The series is set to conclude in an hour-long series finale set for February 21st, 2020. I am wishing the best to all the cast & crew, and I would like to see the cast in future television, film or more broadly, entertainment careers – whatever path they choose to go from here. I’m hoping that we’ll continue to see Asian American faces and stories being told in the future – it was pretty amazing to see both ‘Fresh Off The Boat’ and ‘Dr. Ken’ on broadcast television at the same time!

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Asian American Commercial Watch: Andrew Yang’s ‘Not the First’ – Medicare for All

Democratic presidential candidate Andrew Yang has just released his first television ad that he is going to air.  It is about healthcare, highlighting the need for affordable healthcare for all.

Andrew and his wife, Evelyn, discuss the fact that they have a specials needs / autistic child and how expensive that can be from a healthcare standpoint and move to a Medicare for All system to support American families. I’m all for that!

I’m wondering where this ad will air – probably in lower cost media markets and early caucus/primary states like Iowa, New Hampshire and Nevada.

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Has Filipino Food “Arrived?”

Over the years I have seen a number of articles saying that Filipino food has arrived.  Seeing so many for so long brings up some questions.  What does “arrived” mean?  For whom? Does that mean it has become as common or mainstream as Chinese or Thai food?  To me, “mainstream” would require me to see for myself the following three conditions:

  • Numbers of restaurants and/or food trucks with some reasonable amount of non-Filipino customers in significant numbers (greater than one third)
  • Filipino restaurants thriving for a significant amount of time (time scale is years)
  • Filipino restaurants making it in non-Filipino dominated areas (e.g. not in Daly City, Hercules, or Milpitas)

Some recent experiences has led me to make a conclusion about this question.

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Andrew Yang’s San Francisco Rally (Sun 10/27/19) Overview

Although I’ve interviewed and met Democratic presidential candidate Andrew Yang several times, I’ve never actually attended a rally of his. The previous time Andrew had a rally in San Francisco, I was out of town, or it was held on a weeknight and getting to San Francisco from San Jose on time would have been impossible.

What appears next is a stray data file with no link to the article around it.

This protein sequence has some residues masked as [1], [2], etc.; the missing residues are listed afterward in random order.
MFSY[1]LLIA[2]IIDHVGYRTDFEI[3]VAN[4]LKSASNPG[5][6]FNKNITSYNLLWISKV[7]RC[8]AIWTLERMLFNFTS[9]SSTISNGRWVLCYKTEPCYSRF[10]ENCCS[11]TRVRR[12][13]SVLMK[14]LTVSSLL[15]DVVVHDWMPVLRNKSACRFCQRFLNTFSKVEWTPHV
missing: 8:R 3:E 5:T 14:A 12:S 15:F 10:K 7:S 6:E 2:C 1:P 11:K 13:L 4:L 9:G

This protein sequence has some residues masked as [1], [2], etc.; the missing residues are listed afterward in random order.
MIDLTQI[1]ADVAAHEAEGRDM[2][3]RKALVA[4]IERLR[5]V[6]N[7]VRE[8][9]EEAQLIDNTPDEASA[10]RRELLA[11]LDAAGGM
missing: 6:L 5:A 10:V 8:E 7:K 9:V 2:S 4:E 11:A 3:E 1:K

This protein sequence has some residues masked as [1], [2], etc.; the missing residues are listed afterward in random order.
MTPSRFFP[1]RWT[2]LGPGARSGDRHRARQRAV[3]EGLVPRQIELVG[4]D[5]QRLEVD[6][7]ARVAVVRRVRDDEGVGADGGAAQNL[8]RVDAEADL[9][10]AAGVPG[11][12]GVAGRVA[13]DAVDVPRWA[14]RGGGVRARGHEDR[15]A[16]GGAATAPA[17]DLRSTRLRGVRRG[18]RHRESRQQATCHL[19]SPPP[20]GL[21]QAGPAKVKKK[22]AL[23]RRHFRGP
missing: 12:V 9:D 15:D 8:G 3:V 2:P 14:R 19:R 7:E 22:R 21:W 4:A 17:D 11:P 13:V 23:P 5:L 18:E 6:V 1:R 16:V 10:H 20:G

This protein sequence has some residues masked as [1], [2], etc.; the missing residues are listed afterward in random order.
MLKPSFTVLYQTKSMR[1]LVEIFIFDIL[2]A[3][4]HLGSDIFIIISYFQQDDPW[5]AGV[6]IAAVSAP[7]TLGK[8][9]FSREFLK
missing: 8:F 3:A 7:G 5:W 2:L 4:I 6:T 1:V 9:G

I was finally able to attend one this past Sunday, and it was a blast! I was amazed and impressed with the number of Asian American supporters he had. I hate to say that it takes an Asian American candidate to get many Asian Americans politically involved, but I think that is partially true.

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Michelle Kwan Launches ‘AAPIs for Biden’ for President

I had the great pleasure to attend the official kick-off for ‘Asian Americans and Pacific Islanders (AAPIs) for Biden’, held in Las Vegas this past Saturday. The last time I had attended a similar event was back in 2016, for an AAPIs for Hillary Clinton event in San Francisco, which was also hosted by Michelle Kwan. This is the first such effort that I am aware of for any presidential campaign this cycle.

You may wonder why Las Vegas was the chosen launch point for AAPIs. Nevada, where most of the population is based in the Las Vegas region, is an early Democratic primary/caucus state – which will February 22, 2020 (with Iowa being first, on February 3rd, then New Hampshire on February 11th).  AAPIs are the fastest growing minority not only in the United States, but also in Las Vegas and Nevada overall:

“According to the latest Census estimates, more than 220,000 Asian-Americans live here today — triple what the population was at the start of the millennium. Most Asian-Americans living in the county were born overseas, and thousands more immigrate to the Las Vegas Valley every year, many of whom are choosing to settle in the valley’s rapidly developing southwest quadrant.

The growth has heavily relied on an influx of Filipinos, who comprise more than half the county’s Asian-American population. Chinese-Americans make up a distant second with about 29,000 residents.”

According to AAPI Data, the AAPI community makes up 10% of the overall electorate in Nevada, with 61% living in the greater Las Vegas area.

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8Books Review: “Grass” by Keum Suk Gendry-Kim

Grass is a breathtaking graphic novel about Korean comfort women by Keum Suk Gendry-Kim and translated by Janet Hong. I know, I had the same thought you just had, a graphic novel? About comfort women? Why?